USDA’s Animal and Plant Health Inspection Service (APHIS) declared April as Invasive Plant Pest and Disease Awareness Month and asked that people join a fight they can’t win alone. In one Michigan county, APHIS will have some unlikely helpers too – goats! Starting next month, goats will graze on invasive species as part of a parks department pilot program.
Though experts have deemed invasive species a serious risk, many laypeople don’t think invasive species are particularly dangerous or relevant (and thus don’t allocate many if any resources to learning about them or reducing them). A lack of public engagement and shared responsibility is problematic given a simple action or uninformed decision can wreak havoc on our environment. For example, a seemingly harmless souvenir or food item obtained while traveling abroad could harbor a dangerous disease.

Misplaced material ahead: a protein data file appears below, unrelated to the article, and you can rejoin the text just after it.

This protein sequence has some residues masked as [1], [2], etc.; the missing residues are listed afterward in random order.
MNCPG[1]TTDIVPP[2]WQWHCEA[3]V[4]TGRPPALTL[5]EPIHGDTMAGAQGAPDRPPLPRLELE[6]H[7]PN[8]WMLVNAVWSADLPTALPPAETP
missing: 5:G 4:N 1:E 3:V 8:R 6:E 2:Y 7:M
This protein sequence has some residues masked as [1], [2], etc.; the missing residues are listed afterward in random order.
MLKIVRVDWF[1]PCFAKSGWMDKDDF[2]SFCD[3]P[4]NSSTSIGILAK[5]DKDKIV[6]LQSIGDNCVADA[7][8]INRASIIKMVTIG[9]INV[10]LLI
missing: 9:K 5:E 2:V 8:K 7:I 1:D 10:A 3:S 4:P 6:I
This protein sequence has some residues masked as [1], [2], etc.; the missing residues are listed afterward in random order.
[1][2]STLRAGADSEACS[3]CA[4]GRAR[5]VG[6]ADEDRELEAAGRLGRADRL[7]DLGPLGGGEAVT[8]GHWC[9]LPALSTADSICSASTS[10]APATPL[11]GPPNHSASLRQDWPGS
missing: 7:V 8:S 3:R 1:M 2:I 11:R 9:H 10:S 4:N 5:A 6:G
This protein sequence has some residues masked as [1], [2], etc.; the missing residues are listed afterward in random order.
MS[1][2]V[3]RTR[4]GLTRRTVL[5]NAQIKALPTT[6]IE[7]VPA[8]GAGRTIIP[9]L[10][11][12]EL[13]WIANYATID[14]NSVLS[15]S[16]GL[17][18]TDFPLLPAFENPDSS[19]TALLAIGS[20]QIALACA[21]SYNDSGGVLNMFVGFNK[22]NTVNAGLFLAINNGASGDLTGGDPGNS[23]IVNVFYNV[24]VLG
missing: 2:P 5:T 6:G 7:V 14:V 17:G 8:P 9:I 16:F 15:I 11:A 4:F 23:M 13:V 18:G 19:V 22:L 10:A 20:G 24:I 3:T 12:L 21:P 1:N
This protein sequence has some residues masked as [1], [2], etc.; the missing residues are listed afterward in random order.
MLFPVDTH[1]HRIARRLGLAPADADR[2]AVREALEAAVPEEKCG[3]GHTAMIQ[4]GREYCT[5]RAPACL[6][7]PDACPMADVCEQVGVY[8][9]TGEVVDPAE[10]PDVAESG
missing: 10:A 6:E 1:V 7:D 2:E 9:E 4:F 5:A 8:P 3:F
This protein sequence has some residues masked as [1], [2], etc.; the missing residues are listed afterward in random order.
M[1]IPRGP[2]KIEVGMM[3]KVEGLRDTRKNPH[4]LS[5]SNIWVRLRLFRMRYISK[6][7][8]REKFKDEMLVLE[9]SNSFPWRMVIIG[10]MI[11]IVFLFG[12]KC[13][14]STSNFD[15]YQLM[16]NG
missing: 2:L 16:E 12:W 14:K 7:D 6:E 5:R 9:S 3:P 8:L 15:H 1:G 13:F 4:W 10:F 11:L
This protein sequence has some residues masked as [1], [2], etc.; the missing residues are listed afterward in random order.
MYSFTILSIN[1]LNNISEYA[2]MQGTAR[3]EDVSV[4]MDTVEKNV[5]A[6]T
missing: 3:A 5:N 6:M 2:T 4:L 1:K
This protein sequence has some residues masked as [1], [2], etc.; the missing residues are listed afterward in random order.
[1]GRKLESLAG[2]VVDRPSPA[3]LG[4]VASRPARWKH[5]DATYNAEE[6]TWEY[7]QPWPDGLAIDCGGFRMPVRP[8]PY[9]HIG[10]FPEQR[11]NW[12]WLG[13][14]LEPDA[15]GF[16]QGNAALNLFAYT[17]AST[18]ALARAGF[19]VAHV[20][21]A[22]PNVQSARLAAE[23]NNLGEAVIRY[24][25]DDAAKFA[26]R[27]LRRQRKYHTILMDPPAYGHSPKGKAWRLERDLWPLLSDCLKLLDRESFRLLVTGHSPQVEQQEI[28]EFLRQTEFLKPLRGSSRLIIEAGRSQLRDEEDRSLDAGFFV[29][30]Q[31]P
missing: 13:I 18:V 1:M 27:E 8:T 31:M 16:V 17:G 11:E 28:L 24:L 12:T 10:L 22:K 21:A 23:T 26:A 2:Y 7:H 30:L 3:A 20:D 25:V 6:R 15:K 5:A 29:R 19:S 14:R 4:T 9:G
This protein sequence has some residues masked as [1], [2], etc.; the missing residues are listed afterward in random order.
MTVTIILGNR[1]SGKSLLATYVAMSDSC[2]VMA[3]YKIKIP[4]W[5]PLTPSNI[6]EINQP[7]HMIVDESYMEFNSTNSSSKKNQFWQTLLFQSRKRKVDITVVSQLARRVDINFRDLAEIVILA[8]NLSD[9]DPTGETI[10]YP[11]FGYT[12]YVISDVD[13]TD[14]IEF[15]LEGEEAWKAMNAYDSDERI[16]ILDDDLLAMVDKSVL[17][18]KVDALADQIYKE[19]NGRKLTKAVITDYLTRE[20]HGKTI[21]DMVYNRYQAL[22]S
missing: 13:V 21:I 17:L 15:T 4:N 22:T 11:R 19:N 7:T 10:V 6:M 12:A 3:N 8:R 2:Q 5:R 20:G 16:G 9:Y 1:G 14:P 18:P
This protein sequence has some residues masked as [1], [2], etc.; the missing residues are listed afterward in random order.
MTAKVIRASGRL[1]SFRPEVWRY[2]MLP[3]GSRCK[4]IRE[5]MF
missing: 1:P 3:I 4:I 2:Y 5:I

Important as these issues are, most people hardly think about invasive species risks. The challenge then is identifying the behavioral motivations of various audience segments and communicating with them in such a way that those risks become relevant and adequately severe to facilitate improved voluntary compliance.
So, how do we do that? Communication research, of course.
I’ll be speaking about some of these issues at the upcoming USF Social Marketing Conference in June. Until then, you can check out APHIS’ series of blog entries on the topic, or visit Hungry Pests for more information on how you can help prevent the spread of invasive species.
Images: Bugwood Blogspot